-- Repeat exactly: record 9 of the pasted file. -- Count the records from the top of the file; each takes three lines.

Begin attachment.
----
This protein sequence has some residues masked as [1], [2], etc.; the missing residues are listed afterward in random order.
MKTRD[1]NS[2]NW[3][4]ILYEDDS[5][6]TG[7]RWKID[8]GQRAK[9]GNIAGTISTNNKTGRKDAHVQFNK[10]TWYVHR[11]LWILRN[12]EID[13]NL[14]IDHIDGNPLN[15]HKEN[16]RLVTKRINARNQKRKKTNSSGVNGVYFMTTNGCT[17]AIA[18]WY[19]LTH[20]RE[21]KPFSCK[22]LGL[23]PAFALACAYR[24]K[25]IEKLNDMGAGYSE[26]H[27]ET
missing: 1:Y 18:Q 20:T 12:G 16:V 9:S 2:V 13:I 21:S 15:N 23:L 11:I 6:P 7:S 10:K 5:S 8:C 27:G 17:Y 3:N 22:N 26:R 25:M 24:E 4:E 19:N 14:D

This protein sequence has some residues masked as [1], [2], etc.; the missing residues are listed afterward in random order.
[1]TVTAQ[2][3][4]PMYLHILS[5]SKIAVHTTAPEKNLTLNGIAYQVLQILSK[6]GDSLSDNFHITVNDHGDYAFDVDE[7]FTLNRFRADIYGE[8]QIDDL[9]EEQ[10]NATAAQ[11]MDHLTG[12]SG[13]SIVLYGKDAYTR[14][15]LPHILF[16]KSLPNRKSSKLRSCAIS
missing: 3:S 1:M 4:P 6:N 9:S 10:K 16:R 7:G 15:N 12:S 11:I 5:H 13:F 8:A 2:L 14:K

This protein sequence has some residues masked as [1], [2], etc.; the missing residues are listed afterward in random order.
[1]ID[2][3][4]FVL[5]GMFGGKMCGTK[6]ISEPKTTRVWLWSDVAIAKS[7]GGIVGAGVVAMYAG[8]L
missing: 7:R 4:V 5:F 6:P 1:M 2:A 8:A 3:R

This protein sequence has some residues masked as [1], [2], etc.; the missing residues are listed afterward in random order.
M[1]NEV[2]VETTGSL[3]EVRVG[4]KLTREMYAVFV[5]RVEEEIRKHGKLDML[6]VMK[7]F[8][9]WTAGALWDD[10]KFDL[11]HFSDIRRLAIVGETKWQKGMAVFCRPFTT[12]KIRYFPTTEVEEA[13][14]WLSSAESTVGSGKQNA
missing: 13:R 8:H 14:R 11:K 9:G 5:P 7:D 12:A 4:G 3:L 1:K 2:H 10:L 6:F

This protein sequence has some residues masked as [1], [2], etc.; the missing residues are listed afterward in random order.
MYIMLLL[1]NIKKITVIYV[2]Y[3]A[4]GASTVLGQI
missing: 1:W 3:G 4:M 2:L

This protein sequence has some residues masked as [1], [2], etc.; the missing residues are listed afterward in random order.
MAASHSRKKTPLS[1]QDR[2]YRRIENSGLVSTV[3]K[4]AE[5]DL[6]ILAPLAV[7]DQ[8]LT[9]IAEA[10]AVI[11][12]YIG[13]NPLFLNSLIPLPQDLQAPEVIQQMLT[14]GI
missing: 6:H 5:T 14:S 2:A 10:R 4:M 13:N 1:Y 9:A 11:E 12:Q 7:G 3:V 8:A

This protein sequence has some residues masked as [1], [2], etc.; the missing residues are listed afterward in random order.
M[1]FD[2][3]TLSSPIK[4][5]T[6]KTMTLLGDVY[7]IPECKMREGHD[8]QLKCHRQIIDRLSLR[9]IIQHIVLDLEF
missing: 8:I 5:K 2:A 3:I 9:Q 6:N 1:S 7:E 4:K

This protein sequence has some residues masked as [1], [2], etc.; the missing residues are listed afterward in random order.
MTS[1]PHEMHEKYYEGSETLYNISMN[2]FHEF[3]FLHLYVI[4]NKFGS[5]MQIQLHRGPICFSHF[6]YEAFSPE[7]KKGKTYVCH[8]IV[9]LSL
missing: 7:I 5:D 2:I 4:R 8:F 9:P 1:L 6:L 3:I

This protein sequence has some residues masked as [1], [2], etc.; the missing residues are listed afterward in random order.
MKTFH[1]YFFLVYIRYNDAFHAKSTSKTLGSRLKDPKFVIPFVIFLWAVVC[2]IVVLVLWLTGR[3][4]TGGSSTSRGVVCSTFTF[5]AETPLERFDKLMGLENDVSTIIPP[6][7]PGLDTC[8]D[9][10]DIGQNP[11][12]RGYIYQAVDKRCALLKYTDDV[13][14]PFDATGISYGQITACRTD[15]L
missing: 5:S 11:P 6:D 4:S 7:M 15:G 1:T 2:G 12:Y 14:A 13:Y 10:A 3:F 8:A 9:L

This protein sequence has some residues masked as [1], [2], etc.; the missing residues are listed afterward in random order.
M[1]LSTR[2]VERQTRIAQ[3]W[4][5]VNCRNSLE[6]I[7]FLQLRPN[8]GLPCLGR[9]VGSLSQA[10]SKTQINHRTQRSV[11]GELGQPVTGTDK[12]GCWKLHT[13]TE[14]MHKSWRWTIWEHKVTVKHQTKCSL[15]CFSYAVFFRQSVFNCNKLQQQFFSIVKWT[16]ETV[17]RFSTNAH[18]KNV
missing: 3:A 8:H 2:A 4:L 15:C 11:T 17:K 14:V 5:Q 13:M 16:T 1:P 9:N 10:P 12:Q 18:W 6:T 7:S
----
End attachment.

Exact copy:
This protein sequence has some residues masked as [1], [2], etc.; the missing residues are listed afterward in random order.
MKTFH[1]YFFLVYIRYNDAFHAKSTSKTLGSRLKDPKFVIPFVIFLWAVVC[2]IVVLVLWLTGR[3][4]TGGSSTSRGVVCSTFTF[5]AETPLERFDKLMGLENDVSTIIPP[6][7]PGLDTC[8]D[9][10]DIGQNP[11][12]RGYIYQAVDKRCALLKYTDDV[13][14]PFDATGISYGQITACRTD[15]L
missing: 5:S 11:P 6:D 4:S 7:M 15:G 1:T 2:G 12:Y 14:A 13:Y 10:A 3:F 8:A 9:L